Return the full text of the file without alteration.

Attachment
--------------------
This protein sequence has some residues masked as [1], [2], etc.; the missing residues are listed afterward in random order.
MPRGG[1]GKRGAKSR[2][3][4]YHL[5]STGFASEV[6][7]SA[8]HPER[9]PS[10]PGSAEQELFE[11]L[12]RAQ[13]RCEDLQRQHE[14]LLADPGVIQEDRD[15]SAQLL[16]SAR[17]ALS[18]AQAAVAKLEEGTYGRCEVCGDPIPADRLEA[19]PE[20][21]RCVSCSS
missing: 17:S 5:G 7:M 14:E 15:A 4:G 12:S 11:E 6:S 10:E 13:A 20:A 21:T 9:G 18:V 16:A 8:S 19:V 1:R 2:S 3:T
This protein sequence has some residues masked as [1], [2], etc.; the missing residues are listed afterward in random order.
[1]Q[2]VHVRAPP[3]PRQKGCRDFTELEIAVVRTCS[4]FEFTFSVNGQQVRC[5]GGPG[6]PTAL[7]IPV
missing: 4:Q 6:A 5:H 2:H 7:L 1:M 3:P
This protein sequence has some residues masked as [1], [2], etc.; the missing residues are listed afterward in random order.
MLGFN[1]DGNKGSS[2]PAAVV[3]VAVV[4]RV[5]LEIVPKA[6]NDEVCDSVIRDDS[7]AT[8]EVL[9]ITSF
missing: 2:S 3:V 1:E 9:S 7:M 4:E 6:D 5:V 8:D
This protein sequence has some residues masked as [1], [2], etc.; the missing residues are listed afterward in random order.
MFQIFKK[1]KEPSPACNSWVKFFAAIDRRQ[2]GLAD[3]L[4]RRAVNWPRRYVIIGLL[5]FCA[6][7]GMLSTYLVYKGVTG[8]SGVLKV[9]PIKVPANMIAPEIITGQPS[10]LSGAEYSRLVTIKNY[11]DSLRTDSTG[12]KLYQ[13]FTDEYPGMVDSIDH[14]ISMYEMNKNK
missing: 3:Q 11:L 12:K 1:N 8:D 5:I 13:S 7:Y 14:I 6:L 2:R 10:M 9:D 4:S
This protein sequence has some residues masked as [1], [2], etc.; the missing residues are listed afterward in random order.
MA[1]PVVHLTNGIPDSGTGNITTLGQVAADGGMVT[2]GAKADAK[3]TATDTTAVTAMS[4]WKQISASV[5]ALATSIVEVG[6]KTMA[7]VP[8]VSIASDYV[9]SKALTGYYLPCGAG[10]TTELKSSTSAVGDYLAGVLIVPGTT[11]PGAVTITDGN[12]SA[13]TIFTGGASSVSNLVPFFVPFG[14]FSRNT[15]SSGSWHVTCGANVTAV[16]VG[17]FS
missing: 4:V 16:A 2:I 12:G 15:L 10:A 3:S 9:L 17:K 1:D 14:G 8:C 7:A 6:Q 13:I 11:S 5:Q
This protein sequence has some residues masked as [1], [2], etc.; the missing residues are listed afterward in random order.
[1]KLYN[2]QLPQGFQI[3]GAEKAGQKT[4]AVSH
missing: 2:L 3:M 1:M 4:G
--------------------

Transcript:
This protein sequence has some residues masked as [1], [2], etc.; the missing residues are listed afterward in random order.
MPRGG[1]GKRGAKSR[2][3][4]YHL[5]STGFASEV[6][7]SA[8]HPER[9]PS[10]PGSAEQELFE[11]L[12]RAQ[13]RCEDLQRQHE[14]LLADPGVIQEDRD[15]SAQLL[16]SAR[17]ALS[18]AQAAVAKLEEGTYGRCEVCGDPIPADRLEA[19]PE[20][21]RCVSCSS
missing: 17:S 5:G 7:M 14:E 15:A 4:G 12:S 11:E 6:S 10:E 13:A 20:A 21:T 9:G 18:V 16:A 8:S 19:V 1:R 2:S 3:T
This protein sequence has some residues masked as [1], [2], etc.; the missing residues are listed afterward in random order.
[1]Q[2]VHVRAPP[3]PRQKGCRDFTELEIAVVRTCS[4]FEFTFSVNGQQVRC[5]GGPG[6]PTAL[7]IPV
missing: 4:Q 6:A 5:H 2:H 7:L 1:M 3:P
This protein sequence has some residues masked as [1], [2], etc.; the missing residues are listed afterward in random order.
MLGFN[1]DGNKGSS[2]PAAVV[3]VAVV[4]RV[5]LEIVPKA[6]NDEVCDSVIRDDS[7]AT[8]EVL[9]ITSF
missing: 2:S 3:V 1:E 9:S 7:M 4:E 6:D 5:V 8:D
This protein sequence has some residues masked as [1], [2], etc.; the missing residues are listed afterward in random order.
MFQIFKK[1]KEPSPACNSWVKFFAAIDRRQ[2]GLAD[3]L[4]RRAVNWPRRYVIIGLL[5]FCA[6][7]GMLSTYLVYKGVTG[8]SGVLKV[9]PIKVPANMIAPEIITGQPS[10]LSGAEYSRLVTIKNY[11]DSLRTDSTG[12]KLYQ[13]FTDEYPGMVDSIDH[14]ISMYEMNKNK
missing: 3:Q 11:L 12:K 1:N 8:D 5:I 13:S 7:Y 14:I 6:L 2:R 10:M 9:D 4:S
This protein sequence has some residues masked as [1], [2], etc.; the missing residues are listed afterward in random order.
MA[1]PVVHLTNGIPDSGTGNITTLGQVAADGGMVT[2]GAKADAK[3]TATDTTAVTAMS[4]WKQISASV[5]ALATSIVEVG[6]KTMA[7]VP[8]VSIASDYV[9]SKALTGYYLPCGAG[10]TTELKSSTSAVGDYLAGVLIVPGTT[11]PGAVTITDGN[12]SA[13]TIFTGGASSVSNLVPFFVPFG[14]FSRNT[15]SSGSWHVTCGANVTAV[16]VG[17]FS
missing: 4:V 16:A 2:I 12:G 15:L 10:A 3:S 9:L 17:K 1:D 14:G 8:C 7:A 6:Q 13:I 11:S 5:Q
This protein sequence has some residues masked as [1], [2], etc.; the missing residues are listed afterward in random order.
[1]KLYN[2]QLPQGFQI[3]GAEKAGQKT[4]AVSH
missing: 2:L 3:M 1:M 4:G